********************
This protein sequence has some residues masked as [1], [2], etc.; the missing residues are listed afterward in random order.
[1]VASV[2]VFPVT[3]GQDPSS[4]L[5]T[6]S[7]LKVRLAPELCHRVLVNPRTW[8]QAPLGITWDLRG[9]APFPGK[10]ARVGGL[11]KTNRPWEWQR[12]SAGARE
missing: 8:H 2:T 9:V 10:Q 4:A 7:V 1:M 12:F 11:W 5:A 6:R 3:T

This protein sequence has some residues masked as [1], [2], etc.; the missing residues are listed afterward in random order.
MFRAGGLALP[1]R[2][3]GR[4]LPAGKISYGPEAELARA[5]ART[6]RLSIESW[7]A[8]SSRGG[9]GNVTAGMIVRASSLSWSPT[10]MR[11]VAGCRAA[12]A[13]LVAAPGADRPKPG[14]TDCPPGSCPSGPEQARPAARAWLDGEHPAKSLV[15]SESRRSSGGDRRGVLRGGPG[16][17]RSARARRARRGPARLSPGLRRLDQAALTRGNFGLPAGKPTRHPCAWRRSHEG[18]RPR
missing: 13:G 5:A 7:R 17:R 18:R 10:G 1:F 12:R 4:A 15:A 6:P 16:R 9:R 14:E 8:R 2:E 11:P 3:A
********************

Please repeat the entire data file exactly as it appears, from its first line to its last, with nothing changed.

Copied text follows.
This protein sequence has some residues masked as [1], [2], etc.; the missing residues are listed afterward in random order.
[1]VASV[2]VFPVT[3]GQDPSS[4]L[5]T[6]S[7]LKVRLAPELCHRVLVNPRTW[8]QAPLGITWDLRG[9]APFPGK[10]ARVGGL[11]KTNRPWEWQR[12]SAGARE
missing: 8:H 2:T 9:V 10:Q 4:A 7:V 1:M 12:F 11:W 5:A 6:R 3:T

This protein sequence has some residues masked as [1], [2], etc.; the missing residues are listed afterward in random order.
MFRAGGLALP[1]R[2][3]GR[4]LPAGKISYGPEAELARA[5]ART[6]RLSIESW[7]A[8]SSRGG[9]GNVTAGMIVRASSLSWSPT[10]MR[11]VAGCRAA[12]A[13]LVAAPGADRPKPG[14]TDCPPGSCPSGPEQARPAARAWLDGEHPAKSLV[15]SESRRSSGGDRRGVLRGGPG[16][17]RSARARRARRGPARLSPGLRRLDQAALTRGNFGLPAGKPTRHPCAWRRSHEG[18]RPR
missing: 13:G 5:A 7:R 17:R 18:R 10:G 1:F 12:R 4:A 15:A 6:P 16:R 9:R 14:E 8:R 2:E 11:P 3:A